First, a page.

Sheriff not giving up on Clifton, Fruitvale
Mesa County commissioners say they anticipate scaling back some county services to the east end of the Grand Valley after residents there shunned an effort for annexation by the city of Grand Junction.
But Sheriff Stan Hilkey insists he has no plans to reduce his department’s response to calls for service in Clifton and Fruitvale, saying he “intends to do the very best I can with what I have.”
The county two weeks ago pulled the plug on a petition that sought to extend city limits to much of Clifton and Fruitvale, encompassing about 18,000 residents, after it became clear organizers wouldn’t be able to gather enough signatures and submit them to the City Council by next month’s deadline.
As a result, Commissioners Craig Meis and Janet Rowland indicated the county likely would revert from providing urban-level services to those unincorporated areas to rural-level services. County officials repeatedly have asserted the county can’t afford to provide the degree of infrastructure and code enforcement that municipalities do.
Hilkey said he hasn’t spoken with the commissioners. But he said that aside from having a statutory obligation to respond to calls for service, taking a measured step to pull back law-enforcement resources could compromise public safety not only in Clifton and Fruitvale, but other areas of the valley as well.
“It’s one thing to not put a sidewalk in. But if you weren’t to provide law-enforcement services, that criminal element or apathy gains a foothold. And there are no guarantees that apathy or the criminal element stays in that neighborhood.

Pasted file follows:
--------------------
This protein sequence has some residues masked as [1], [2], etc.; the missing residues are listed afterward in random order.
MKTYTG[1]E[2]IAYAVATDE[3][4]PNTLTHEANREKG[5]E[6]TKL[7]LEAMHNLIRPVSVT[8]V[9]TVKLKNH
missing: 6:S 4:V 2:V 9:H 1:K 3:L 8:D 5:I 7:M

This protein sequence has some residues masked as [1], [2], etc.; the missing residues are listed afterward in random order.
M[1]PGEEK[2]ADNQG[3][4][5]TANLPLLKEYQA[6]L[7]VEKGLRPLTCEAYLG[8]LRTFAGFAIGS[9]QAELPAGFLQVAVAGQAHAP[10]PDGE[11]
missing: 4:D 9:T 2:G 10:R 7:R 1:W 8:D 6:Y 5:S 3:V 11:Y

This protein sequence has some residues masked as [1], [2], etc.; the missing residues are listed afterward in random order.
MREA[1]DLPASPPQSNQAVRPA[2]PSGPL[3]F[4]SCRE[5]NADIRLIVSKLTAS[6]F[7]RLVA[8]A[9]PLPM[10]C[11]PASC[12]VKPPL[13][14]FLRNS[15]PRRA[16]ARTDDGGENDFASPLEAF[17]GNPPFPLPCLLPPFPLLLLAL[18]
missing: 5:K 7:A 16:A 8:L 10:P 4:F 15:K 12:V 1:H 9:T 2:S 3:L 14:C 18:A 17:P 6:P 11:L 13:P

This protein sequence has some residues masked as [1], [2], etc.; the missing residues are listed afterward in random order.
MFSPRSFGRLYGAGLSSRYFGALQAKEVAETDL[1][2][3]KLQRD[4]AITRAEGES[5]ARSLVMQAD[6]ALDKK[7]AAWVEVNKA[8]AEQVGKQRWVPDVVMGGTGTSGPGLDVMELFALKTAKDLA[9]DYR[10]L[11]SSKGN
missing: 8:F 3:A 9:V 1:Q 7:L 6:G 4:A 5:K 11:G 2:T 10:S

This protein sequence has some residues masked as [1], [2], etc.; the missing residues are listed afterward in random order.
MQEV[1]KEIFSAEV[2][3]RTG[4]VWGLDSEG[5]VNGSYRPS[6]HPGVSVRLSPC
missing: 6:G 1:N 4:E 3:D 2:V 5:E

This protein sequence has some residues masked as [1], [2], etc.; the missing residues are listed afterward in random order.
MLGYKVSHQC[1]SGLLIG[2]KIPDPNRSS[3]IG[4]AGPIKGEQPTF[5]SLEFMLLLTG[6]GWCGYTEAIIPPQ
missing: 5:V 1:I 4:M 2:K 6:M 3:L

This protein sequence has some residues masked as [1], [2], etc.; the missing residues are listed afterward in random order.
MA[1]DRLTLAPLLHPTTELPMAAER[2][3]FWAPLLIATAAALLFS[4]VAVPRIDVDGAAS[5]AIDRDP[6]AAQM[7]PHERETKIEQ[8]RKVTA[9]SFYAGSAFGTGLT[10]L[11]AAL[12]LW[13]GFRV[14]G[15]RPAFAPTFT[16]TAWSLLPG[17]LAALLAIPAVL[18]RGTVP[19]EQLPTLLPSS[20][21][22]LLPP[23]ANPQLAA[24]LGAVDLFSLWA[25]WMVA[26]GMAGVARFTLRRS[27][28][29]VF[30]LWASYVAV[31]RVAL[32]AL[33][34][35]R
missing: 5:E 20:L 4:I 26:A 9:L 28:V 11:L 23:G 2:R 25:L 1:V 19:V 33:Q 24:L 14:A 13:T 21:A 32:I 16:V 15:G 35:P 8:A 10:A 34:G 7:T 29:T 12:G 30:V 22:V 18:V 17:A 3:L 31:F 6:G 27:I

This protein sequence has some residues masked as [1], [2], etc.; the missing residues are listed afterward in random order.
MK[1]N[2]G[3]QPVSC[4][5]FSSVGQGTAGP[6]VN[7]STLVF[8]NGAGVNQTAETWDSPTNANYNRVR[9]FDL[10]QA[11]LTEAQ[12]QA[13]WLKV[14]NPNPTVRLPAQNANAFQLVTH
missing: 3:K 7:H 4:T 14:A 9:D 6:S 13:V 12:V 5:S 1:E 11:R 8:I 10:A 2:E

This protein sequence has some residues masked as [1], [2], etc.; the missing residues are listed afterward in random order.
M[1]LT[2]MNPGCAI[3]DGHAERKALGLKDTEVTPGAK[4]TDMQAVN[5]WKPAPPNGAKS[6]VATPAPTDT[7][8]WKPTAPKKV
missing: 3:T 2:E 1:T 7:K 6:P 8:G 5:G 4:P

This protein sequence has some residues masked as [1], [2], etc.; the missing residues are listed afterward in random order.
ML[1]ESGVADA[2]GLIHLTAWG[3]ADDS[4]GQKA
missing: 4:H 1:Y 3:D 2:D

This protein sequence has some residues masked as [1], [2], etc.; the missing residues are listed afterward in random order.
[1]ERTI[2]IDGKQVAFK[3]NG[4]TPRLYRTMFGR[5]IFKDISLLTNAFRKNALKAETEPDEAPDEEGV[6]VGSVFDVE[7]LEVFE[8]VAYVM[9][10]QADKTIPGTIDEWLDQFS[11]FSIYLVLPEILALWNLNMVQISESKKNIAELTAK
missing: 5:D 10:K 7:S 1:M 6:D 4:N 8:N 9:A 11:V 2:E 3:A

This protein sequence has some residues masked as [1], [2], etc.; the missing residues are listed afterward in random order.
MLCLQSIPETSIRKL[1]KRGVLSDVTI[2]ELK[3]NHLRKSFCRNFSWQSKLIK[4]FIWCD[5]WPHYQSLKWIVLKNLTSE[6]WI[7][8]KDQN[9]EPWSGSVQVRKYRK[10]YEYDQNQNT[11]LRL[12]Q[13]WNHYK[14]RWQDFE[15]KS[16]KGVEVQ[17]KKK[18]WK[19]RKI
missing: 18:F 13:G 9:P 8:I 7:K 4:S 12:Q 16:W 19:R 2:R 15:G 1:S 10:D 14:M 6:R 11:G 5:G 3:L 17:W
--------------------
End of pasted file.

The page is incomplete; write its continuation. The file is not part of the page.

“We have to hold the line in order to keep this entire county a good place to live.”
Hilkey said the Sheriff’s Department already is operating below nationally recommended staffing levels. He said the department’s current ratio of 1.04 full-time deputies per 1,000 residents is nearly half of the Grand Junction Police Department’s ratio of 2.0. The Department of Justice recommends a ratio of 1.6 to 2.0 for law-enforcement agencies, he said.
Should Clifton and Fruitvale continue to grow in the future as projected, the Sheriff’s Department’s ratio will decline, effectively reducing resources, Hilkey said.
Rowland previously said Clifton and Fruitvale residents make up 17 to 19 percent of the unincorporated county’s population. Hilkey estimated 40 percent of the calls handled by the Sheriff’s Department originate in Clifton and Fruitvale, although he said he doesn’t know how much of the department’s budget is dedicated to responding to those calls.